Saturday, January 7, 2012

The Danger of a Reputation

If there is a dog breed that has one of the lousiest reputations out there, it has gotta be the pit bull. Any bully breed, really, seems to draw harsh criticisms and judgments. It goes without saying that the bully breeds' bad rep is largely undeserved, but this bad rep haunts the breed. Some examples include breed specific legislation, not being permitted into some doggy day-cares, shorter hold periods in shelters, not being permitted in certain rentals (apartments, houses etc) and even not being allowed in some obedience classes! There are two sides to this reputation, the side that bully bigots take: "All bully breeds are vicious" and the side that many well-meaning advocates take: "Bully breeds are the best dog EVER!" A more healthy perspective is found between those two extremes. Being a trainer and not a rescuer, I would rather focus on another aspect of their reputation that pertains to their training.

Of all the breeds I have worked with, it seems like bully breeds are the ones that somehow earn a reputation as being stubborn, head strong and willful, even "not breed typical." Truth be told, I find all those labels to be deceptive as they mask the true issue: motivation. If any animal, not just a dog, does not leap to please us humans, oftentimes we write the animal off as "difficult" or "aloof." This is not the case, I promise you. I've trained both of my cats (a species that defines aloof) and it truly is just a matter of motivation. Where a lot of handlers and trainers run into trouble in training is that what they think should be motivating to the dog ultimately fails to motivate it. I've had to cycle through fourteen different types of motivators to find the right fit for one dog, and I admit, it can be a bit frustrating. It does not really surprise me that so many people use the breed of a dog as a reason to use forceful methods (prong, shock, choke, dominance etc) to train them. Sometimes, it really does seem like the easiest way... seems.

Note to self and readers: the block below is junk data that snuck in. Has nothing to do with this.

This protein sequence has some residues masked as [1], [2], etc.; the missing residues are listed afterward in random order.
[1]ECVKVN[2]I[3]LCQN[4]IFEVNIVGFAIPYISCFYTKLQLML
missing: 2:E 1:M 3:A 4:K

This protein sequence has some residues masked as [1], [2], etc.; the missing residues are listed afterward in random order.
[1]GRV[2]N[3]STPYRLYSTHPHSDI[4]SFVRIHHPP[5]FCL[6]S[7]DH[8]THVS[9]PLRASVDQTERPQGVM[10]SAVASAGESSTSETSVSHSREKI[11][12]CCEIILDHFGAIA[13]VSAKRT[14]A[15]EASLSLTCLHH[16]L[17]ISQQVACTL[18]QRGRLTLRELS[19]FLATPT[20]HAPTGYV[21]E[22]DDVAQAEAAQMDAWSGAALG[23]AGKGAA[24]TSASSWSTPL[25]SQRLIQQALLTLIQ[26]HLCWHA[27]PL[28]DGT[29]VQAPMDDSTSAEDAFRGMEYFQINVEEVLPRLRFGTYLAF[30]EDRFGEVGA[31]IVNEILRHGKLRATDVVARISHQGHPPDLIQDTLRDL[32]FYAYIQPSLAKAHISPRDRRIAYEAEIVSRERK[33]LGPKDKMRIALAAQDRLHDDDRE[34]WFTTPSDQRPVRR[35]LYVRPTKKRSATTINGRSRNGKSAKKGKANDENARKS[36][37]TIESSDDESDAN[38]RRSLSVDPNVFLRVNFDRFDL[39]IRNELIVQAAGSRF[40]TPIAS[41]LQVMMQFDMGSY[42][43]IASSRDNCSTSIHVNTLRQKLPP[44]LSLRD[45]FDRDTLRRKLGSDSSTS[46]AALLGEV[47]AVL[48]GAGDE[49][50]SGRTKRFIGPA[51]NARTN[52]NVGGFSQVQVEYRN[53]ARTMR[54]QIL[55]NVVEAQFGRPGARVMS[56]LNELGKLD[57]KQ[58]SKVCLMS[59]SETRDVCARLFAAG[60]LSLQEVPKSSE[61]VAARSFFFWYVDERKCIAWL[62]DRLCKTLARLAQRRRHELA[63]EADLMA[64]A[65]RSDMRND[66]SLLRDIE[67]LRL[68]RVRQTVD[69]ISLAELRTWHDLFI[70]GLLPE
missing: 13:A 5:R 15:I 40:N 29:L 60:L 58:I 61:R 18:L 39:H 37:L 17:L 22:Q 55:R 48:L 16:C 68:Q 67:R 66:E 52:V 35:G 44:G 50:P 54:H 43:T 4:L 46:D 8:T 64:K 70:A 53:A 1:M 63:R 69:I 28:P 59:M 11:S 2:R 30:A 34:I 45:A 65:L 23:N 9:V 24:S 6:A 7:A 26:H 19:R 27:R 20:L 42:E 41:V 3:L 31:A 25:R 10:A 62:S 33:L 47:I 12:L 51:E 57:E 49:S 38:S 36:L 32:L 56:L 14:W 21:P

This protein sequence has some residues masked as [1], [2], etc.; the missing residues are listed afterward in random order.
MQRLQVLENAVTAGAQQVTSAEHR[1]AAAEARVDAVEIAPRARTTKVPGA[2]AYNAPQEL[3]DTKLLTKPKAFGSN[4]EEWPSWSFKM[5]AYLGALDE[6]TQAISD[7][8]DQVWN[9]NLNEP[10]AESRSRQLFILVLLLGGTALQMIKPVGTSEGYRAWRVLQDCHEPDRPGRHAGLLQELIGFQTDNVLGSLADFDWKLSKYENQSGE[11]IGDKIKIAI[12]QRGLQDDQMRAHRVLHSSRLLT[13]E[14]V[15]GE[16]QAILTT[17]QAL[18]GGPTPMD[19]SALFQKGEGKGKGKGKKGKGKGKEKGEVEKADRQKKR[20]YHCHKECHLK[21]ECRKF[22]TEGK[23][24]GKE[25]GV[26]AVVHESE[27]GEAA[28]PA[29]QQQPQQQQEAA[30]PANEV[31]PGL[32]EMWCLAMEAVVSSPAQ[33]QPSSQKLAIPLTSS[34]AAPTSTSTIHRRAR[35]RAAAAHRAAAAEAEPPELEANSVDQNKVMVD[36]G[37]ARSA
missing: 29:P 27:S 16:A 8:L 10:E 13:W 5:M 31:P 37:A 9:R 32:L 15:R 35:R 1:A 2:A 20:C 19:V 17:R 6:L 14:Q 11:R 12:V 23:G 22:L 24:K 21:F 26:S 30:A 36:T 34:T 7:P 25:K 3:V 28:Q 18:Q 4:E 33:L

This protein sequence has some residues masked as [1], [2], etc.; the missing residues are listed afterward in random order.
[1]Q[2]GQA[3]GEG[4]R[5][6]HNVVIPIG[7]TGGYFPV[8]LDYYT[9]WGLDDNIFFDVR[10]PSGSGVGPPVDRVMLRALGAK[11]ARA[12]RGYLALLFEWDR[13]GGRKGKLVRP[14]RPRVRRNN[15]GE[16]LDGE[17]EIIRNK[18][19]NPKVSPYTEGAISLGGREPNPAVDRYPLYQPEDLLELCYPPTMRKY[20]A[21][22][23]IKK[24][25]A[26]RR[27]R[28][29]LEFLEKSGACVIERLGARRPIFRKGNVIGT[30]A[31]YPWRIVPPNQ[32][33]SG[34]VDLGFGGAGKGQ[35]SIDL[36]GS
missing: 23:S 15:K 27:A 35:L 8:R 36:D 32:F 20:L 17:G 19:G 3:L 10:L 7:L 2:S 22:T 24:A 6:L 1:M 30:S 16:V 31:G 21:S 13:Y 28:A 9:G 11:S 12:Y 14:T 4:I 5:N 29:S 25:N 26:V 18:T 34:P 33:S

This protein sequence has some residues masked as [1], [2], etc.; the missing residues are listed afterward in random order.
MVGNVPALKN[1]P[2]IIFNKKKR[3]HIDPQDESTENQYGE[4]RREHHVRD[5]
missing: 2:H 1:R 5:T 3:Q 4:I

The danger of falling into the "the dog is stubborn/willful/difficult" thought pattern is that you (the handler) lose your power. All of a sudden, it is the dog who is making you resort to forceful methods. You had to, you reason, it won't listen otherwise. It is important to understand that as far as the dog is concerned, everything is does and doesn't do depends on reinforcement. If it has been rewarded for something once, the likelihood that it will repeat that behavior increases, and if it is rewarded again, it becomes even more likely until BAM! you have a habit. This is how leash pulling works, this is how begging at the table works, this is how whining in a crate works: it only takes reinforcing that behavior once for the dog to think "Ah! So this is what works!" In a dog's brain, pleasing you is not on the agenda: getting good things and avoiding bad things is. Sad reality, but the Disney dog doesn't exist.